Women work from home to take on more childcare duties while men just want to get away from the distractions of the office, according to new UNSW research to be presented today at the Australian Social Policy Conference.
The study by UNSW researchers Dr Abigail Powell and Associate Professor Lyn Craig is the first in-depth look at how so-called telecommuting impacts on work-life balance.
Dr Powell says the study shows men use working at home to do “more work” away from the office, while women work at home so they can do more child care and domestic duties.
Significantly, says Powell, men who work at home did not increase their share of childcare.
The national study involved time-use analysis of more than 7000 employees, which shows a quarter of the participants’ paid work from home accounted for less than 50 percent of their employment time while just 3.5 percent of people were working from home for the majority of their working hours.
In a bonus for managers, employees that work from home less than 50 percent of the time repay their employer by working longer than office-based staff.
Working-from-home men recorded an extra 51 minutes of "paid" work a day and women an extra 41 minutes.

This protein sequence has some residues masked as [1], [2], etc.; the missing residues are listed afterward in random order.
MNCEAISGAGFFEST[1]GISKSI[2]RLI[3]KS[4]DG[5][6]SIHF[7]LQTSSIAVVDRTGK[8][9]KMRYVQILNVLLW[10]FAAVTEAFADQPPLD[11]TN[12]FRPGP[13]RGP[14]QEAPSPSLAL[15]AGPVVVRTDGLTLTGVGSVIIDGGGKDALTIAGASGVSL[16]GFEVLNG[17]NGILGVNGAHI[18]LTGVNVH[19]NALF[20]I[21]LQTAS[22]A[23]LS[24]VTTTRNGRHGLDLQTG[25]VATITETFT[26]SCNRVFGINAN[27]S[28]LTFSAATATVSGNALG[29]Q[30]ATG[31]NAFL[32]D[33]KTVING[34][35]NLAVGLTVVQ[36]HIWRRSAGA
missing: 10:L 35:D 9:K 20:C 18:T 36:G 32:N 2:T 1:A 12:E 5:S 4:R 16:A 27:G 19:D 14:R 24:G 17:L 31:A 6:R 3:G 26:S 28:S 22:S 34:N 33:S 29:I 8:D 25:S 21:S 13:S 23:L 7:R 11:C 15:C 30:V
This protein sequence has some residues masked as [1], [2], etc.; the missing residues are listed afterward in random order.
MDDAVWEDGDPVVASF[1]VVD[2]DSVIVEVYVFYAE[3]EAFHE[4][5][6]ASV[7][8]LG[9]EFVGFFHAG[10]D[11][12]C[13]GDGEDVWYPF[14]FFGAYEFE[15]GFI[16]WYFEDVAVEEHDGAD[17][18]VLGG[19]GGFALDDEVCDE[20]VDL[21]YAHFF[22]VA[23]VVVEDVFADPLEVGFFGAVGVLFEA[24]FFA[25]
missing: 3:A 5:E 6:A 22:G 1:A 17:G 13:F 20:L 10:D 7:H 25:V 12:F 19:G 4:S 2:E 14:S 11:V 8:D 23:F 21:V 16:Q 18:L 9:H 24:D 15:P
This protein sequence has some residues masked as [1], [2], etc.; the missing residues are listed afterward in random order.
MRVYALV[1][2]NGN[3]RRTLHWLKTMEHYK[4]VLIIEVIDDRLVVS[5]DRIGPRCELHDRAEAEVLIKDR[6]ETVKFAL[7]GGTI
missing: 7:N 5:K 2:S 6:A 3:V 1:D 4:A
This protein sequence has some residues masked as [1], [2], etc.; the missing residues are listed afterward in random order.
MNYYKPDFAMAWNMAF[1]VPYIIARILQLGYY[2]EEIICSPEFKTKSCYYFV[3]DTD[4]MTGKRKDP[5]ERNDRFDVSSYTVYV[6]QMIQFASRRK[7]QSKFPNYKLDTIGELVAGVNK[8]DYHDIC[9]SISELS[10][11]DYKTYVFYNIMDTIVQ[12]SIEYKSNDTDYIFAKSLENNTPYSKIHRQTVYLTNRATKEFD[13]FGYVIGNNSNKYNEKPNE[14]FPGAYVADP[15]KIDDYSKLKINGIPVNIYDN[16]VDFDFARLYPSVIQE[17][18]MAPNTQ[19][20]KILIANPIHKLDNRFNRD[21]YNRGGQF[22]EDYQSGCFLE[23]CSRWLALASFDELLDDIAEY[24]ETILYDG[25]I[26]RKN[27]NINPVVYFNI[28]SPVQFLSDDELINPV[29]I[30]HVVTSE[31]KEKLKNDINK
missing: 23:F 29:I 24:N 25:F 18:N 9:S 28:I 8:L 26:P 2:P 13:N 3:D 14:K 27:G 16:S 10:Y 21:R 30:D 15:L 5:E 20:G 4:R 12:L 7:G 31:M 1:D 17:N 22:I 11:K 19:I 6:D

The extra work comes at the cost of personal and leisure time for women who also spend an increased amount of time on childcare and domestic duties.
The study also shows men and women who work at home feel more stressed, but despite that are happy with the workplace arrangements.
Powell says further research is required to establish whether working at home caused them to be more stressed or whether working at home was used as a strategy to manage pre-existing stress.
In the same conference session today, Matthew Toohey from the National Centre for Social and Economic Modelling asks the question for women of “whether it is worth working yet” as he examines how changes in the cost of childcare, government subsidies and tax impact on their participation in the workforce.
Professor Michael Bittman, of the University of New England, will present his analysis of six years’ data from the Australian Children’s Longitudinal Study that finds women with larger gaps between their children are more likely to be in full-time work, and those women who can take maternity leave – whether paid or not – are more likely to return to the permanent workforce.
The 14th Australian Social Policy Conference (16-18 September) addresses the theme, Contemporary Challenges for Social Policy. Hosted by UNSW’s Social Policy Research Centre, the biennial conference is the country's leading event for the discussion and dissemination of social policy. Full program is here.
Media contact: Fran Strachan, UNSW Media | 02 9385 8732 | 0429 416 070 | email@example.com